Wednesday, August 26, 2009

Excellent piece by Lawrence Hill: Problems with Mockingbird

No time to comment (guest lecture to library techs this morning, SRC closing party this afternoon) but just READ THIS.

An excerpt:

"It has nothing to do with Canada. It explores racism in small-town Alabama a half-century ago. By giving only this novel to our high school students as a book about racial injustice, we perpetuate the great Canadian myth: that only our dastardly neighbours south of our border practiced slavery and segregation, and that only they had to fight for a better world. It would be hard to find a Canadian high school student who did not know about American slavery and segregation. But many students – and adults – don't know the Canadian stories of slavery and abolition, and of segregation and civil rights."

Tuesday, August 25, 2009

In praise of smaller branches + teen zone ideas....

I try to visit as many of our libraries as I can. I think my count to date is 21 out of 33 (never been on either of the bookmobiles, either, alas). My current obsessions are Elmvale Acres and Emerald Plaza, which, for some reason (two words, first word starts with E?) keep getting mixed up in my head. Both are what we call "Community 2" branches, so mid-size (like Rideau), but they both have quite high circ of children's materials.

Today, I had some errands in the Elmvale area, so I stopped by Elmvale Acres branch. Here's the exterior:

EA is all on one level. I love, love, love branches like Rideau where you can see all the action from the Info Desk. I really miss that here at SL - there's a wall between me and circ. I can hear them, but I can't see them. Grr. Anyway, I also like the paint colours (very reminiscent of Cliffcrest Branch of TPL, both in paint colour choices and in geographical location - both are in strip malls). The librarian at Elmvale, Courtney, has been doing an amazing job recently amping up the programming at the branch for all ages: from Babytime, to job finding workshops, to high school groups. We had a stimulating discussion, and I was thrilled I serendipitously caught her on a morning she was working so I could get a personal tour. She's hard at work on her teen zone, which we are at SL also, so it was good to compare notes. We also are on the same page in terms of how we think about OPL's three urban, "Community 2" branches (Elmvale, Rideau, and Rosemount), and we shared some thoughts about outreach strategies, underserved populations, and stuff.

All this made me think, perhaps I should share with you my ideas for the teen zone at SL. First of all, here's how it looks now, which is in and of itself an improvement on a few months ago. We removed one bay of shelves (via a giant backshifting project) and the paperback spinners (as my faithful readers know, I was quite pleased to see the end of those vile things).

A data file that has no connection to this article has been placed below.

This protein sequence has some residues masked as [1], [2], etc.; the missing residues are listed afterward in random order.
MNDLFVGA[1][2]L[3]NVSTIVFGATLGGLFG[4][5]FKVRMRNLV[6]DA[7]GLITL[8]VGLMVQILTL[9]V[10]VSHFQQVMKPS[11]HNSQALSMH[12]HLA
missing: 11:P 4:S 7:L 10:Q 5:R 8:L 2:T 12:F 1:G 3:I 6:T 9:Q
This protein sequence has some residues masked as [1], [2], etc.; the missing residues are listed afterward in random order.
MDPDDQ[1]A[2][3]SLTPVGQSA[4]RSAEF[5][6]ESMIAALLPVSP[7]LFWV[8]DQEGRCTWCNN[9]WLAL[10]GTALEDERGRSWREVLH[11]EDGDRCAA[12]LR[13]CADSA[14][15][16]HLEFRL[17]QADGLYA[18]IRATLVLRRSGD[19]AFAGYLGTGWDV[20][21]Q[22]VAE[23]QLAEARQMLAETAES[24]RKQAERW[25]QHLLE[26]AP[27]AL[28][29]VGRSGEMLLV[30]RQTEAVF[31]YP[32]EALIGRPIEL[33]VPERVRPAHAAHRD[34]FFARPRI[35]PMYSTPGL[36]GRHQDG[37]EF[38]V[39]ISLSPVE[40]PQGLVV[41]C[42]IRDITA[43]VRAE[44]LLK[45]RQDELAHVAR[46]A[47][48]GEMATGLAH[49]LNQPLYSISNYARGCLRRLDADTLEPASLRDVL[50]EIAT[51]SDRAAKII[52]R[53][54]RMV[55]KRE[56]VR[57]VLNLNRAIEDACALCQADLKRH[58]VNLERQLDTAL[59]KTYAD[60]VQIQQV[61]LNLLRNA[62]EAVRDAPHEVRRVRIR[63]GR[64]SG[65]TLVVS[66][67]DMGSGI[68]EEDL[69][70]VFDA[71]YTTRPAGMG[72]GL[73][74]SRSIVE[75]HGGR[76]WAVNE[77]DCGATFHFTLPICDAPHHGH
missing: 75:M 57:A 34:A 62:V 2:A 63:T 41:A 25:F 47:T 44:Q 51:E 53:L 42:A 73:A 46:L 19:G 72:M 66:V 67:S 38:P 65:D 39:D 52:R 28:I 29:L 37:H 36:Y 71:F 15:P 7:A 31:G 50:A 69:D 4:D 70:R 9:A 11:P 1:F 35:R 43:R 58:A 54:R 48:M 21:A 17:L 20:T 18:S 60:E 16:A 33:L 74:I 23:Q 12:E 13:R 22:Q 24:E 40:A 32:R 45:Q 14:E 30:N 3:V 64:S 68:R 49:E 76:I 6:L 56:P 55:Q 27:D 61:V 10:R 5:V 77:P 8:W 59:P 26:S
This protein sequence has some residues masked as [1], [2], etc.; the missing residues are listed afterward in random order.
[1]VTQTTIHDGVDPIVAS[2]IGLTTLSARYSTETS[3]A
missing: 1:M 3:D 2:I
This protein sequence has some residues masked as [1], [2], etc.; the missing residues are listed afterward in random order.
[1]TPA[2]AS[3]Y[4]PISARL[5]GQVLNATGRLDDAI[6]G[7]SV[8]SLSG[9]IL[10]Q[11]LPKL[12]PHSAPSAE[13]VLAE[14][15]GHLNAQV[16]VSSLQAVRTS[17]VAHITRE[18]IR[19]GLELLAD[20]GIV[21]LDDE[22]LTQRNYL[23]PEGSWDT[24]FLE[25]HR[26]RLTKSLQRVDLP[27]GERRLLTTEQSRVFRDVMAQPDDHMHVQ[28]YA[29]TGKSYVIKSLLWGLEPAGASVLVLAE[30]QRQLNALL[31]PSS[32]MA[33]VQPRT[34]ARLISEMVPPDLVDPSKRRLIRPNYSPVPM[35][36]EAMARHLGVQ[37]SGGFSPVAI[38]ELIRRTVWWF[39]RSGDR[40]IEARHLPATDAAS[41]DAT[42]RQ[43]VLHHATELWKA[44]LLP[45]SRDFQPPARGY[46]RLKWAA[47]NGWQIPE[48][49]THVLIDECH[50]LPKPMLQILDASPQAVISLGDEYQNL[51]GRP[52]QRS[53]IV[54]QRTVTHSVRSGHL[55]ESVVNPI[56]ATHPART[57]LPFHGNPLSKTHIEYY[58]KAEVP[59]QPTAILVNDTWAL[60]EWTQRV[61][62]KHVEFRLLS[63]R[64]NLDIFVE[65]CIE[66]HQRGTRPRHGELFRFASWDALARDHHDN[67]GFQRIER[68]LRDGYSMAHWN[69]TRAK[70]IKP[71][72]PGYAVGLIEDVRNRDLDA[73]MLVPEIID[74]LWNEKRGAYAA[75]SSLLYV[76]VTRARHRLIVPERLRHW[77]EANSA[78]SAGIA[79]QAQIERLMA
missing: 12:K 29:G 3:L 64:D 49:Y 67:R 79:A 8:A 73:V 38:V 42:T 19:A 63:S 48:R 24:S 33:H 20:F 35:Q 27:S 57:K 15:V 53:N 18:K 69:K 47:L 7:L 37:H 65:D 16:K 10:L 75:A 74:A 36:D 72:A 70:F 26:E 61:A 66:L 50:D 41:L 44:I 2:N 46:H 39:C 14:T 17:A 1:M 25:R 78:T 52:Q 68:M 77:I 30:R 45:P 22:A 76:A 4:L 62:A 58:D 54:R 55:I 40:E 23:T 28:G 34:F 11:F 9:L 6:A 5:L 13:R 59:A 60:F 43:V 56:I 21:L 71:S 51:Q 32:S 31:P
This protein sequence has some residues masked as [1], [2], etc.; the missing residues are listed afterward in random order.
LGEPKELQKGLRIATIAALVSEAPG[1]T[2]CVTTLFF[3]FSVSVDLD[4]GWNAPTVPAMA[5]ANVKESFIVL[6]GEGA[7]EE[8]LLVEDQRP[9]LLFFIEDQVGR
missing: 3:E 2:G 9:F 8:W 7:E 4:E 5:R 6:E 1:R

We have our Wii console (man, that's a whole other post...) but haven't purchased the games yet. Our launch should be in Sept, so I'm anxious to get this place tricked out before that. Time and $ are of the essence!

Have you ever noticed that our carpet is HIDEOUS? Also, it's very hard to match anything with it, probably because it's so loud already. It amazes me that a grey carpet can still be so loud. My cell phone photo also doesn't capture the truly nasty pink flecks in the pattern - think "newborn baby pig" colour. Yes, I'm really selling you on it, aren't I? Anyway, I looked high and low for something that wouldn't compete too much with it, and ended up liking my colleague, Shannon's, suggestion best:

(It's from EQ3)

Re. chairs, I'm thinking Ikea, so this weekend is roadtrip time to the local store to check out the pickings. I've got my eye on this one:


I love Ikea (shamelessly. I know it's cheap, but they have quirky stuff, lovely unbeatable wooden toys, and delicious chocolate galettes. Not to mention meatballs.)

Anyway, those are just ideas for now until we figure out what our budget is. I also need some magazine shelving - can you see our current pathetic (and somewhat dangerous) metal shelving stand? At the end of the bay of stacks? It wrecks all the magazines as you try desperately to shove them into the little grooves. Gah.

So I'm off to work on that, and some back-to-school planning for class visits. Gotta work out my strategy this year. I'm thinking, skip the snail-mail letters and move to e-mails and phone calls? Plus I have to prep my speech tomorrow to shiny new library technicians about readers' advisory, and start reading for the class I am going to be teaching at Algonquin. Eeeek.

Currently reading: Bog child, by Siobhan Dowd. Just finished How I became a famous novelist, which was wonderful, in a cynical kind of way.

Friday, August 14, 2009

Archived posts: IFLA 2008, day 5

The final session I attended was one of the best!

Session title: Libraries for Children and Young Adults - Setting sail for new horizons: what tools do we need and want?